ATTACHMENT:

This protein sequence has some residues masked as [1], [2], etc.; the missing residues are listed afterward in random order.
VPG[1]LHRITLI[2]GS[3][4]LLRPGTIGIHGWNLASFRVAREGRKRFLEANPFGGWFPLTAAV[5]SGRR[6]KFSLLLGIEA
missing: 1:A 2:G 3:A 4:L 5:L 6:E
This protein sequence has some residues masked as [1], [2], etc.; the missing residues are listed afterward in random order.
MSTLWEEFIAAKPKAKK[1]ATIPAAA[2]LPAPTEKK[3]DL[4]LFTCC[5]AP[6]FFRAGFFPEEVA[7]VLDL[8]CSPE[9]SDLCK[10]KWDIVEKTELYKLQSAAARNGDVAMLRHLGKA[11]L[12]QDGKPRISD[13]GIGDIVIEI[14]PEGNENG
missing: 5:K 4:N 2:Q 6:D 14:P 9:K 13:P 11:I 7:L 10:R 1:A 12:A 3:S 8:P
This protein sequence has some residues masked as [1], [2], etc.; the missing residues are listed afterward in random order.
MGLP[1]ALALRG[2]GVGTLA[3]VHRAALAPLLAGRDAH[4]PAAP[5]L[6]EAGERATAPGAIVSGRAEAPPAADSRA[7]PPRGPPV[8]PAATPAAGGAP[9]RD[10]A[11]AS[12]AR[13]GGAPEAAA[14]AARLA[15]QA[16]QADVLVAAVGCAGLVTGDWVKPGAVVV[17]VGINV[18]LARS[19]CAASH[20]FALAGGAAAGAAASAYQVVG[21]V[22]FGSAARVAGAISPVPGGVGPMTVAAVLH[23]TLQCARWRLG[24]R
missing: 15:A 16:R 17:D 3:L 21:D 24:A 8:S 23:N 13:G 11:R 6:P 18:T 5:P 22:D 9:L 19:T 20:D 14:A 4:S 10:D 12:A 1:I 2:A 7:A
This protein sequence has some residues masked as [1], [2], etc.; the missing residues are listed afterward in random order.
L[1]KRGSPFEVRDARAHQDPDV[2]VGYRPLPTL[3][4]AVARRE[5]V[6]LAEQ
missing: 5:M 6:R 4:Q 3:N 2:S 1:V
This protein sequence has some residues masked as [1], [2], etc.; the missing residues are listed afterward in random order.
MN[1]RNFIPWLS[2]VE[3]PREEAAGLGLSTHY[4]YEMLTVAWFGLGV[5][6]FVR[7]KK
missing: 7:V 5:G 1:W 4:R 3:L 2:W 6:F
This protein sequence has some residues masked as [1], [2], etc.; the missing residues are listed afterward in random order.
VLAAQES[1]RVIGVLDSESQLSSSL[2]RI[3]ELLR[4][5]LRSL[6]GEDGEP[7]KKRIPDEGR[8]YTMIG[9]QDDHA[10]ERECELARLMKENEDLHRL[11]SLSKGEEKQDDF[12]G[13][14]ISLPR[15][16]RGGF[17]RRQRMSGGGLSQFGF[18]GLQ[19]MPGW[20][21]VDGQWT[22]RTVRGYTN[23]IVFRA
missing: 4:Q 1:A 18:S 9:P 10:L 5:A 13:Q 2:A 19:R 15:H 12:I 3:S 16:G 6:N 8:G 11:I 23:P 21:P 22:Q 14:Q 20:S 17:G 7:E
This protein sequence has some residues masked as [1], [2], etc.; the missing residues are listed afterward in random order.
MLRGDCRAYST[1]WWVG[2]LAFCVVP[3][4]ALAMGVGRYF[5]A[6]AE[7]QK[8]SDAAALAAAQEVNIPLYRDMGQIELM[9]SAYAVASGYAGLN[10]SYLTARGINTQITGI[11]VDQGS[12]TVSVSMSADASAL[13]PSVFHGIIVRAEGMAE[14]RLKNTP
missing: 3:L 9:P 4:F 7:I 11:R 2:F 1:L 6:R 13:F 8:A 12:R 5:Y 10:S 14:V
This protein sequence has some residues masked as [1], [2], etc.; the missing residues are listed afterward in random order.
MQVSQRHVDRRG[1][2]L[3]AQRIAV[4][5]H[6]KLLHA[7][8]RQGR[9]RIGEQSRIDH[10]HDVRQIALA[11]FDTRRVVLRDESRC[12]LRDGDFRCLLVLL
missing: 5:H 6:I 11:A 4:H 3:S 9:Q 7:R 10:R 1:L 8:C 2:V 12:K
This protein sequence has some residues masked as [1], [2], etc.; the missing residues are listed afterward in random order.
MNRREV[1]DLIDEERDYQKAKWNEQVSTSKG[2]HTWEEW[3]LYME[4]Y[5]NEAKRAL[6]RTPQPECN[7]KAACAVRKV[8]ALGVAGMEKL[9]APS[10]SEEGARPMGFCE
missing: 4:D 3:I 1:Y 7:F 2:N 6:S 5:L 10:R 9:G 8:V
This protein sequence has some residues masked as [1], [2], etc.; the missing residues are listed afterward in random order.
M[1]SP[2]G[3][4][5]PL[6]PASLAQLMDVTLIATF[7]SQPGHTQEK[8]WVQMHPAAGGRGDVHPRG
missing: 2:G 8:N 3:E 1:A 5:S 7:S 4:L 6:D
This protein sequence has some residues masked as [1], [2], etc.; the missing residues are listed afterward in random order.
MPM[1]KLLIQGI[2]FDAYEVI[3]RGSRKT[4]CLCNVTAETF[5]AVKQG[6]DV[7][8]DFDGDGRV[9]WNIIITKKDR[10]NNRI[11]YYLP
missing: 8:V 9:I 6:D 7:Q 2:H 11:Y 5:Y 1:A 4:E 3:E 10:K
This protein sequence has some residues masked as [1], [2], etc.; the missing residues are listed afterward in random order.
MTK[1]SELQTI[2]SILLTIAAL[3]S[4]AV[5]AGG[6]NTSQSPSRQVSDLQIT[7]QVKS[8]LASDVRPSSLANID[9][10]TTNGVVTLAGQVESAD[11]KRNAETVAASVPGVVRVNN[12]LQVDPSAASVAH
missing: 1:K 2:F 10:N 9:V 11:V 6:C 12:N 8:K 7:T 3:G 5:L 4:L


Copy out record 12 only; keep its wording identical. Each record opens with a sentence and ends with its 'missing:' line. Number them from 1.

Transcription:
This protein sequence has some residues masked as [1], [2], etc.; the missing residues are listed afterward in random order.
MTK[1]SELQTI[2]SILLTIAAL[3]S[4]AV[5]AGG[6]NTSQSPSRQVSDLQIT[7]QVKS[8]LASDVRPSSLANID[9][10]TTNGVVTLAGQVESAD[11]KRNAETVAASVPGVVRVNN[12]LQVDPSAASVAH
missing: 1:K 2:F 10:N 9:V 11:V 6:C 12:N 8:K 7:T 3:G 5:L 4:L